chapter  3
11 Pages

Hannah Arendt

ByPATRICIA OWENS

Hannah Arendt (1906-75) is one of the most important political thinkers of the twentieth-century. She is well-known for her monumental study The Origins of Totalitarianism (1966), her diagnosis of modern politics and society in The Human Condition (1958), and for coining the term ‘the banality of evil’ to describe a Nazi war criminal in her most controversial book, Eichmann in Jerusalem (1968a). Arendt did not shy away from controversy in her life-time and some of her most controversial and important ideas continue to shape political discourse. The latest surge of engagement with Arendt’s writing – coinciding with the centenary of her birth in 2006 – has occurred at a time that has produced moral and political disasters very similar and in many ways related to those she addressed in the various stages of her life. As international theory has returned to the canon of political thought it is not surprising that Arendt’s unique and often idiosyncratic contribution is coming to the fore. Like many others discussed in this volume, serious engagement with Arendt in international political theory is belated and welcome. The idiosyncrasy of Arendt’s writing, the difficulty of classifying her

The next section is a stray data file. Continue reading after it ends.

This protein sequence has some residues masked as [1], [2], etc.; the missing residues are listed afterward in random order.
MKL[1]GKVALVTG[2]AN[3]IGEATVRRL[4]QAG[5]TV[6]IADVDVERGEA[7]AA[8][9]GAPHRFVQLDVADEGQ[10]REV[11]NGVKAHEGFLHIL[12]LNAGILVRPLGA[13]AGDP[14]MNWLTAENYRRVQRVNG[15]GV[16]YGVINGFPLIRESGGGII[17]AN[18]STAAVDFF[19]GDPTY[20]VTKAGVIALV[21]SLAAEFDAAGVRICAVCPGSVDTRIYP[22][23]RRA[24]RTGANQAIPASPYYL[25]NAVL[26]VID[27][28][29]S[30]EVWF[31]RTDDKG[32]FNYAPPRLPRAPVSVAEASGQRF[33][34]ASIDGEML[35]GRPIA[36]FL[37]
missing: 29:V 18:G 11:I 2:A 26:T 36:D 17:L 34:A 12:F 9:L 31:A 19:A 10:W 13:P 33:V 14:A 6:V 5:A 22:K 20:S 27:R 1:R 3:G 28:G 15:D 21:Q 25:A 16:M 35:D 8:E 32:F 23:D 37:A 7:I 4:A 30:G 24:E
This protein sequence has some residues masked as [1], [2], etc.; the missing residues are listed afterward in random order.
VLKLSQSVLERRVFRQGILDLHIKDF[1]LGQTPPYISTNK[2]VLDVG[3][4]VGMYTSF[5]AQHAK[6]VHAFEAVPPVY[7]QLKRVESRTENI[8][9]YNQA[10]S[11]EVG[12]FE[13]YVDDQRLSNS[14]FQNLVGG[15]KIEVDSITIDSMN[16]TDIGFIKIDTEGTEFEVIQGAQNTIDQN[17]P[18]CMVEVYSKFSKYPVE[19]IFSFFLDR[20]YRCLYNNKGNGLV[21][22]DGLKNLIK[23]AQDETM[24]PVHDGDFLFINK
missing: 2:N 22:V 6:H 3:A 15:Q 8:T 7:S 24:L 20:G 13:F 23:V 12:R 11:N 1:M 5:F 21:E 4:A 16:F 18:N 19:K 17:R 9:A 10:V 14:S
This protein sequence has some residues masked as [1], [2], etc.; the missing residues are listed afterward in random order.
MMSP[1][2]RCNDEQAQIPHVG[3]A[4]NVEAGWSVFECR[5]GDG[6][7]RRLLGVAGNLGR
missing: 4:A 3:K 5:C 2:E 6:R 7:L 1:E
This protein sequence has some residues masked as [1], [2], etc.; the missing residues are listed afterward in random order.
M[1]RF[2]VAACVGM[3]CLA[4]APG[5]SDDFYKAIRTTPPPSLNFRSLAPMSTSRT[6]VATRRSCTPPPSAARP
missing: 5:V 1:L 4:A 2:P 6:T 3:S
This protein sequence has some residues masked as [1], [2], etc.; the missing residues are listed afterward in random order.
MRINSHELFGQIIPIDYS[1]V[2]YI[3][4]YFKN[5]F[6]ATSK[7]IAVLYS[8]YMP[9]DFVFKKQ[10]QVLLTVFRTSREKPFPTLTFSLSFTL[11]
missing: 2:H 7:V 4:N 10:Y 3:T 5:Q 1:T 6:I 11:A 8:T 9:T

work, is important to note. The advocates of various political theories and approaches have sought to claim Arendt’s legacy. As Martin Jay has pointed out, for better or for worse, Arendt’s name serves as one of the many ‘charismatic legitmators’ of contemporary theory in the humanities and social sciences (Jay 1993: 168). Often slow to catch up with wider intellectual trends, diverse strands of international political theory have recently claimed Arendt’s authority, including commentators on realism (Lang 2001; Klusmeyer 2005; Owens 2008a); the ‘English School’ (Williams 2002, 2005); poststructuralism (Saurette 1996); normative theory and international justice (Fine 2000; Schaap 2005; Hayden 2007); critical security studies (Booth 2007); various types of cosmopolitanism (Herzog 2004; Axtmann 2006; Owens 2008b); and post-colonialism (Owens 2007a). These efforts join an already long list of different ‘Arendts’ within political theory. There we find her affinities with classical republicanism (Canovan 1992); post-structuralism (Honig 1991, 1993); Critical Theory (Habermas 1983; Benhabib 1996); conservatism (Canovan, 1996); and feminism (Honig 1995).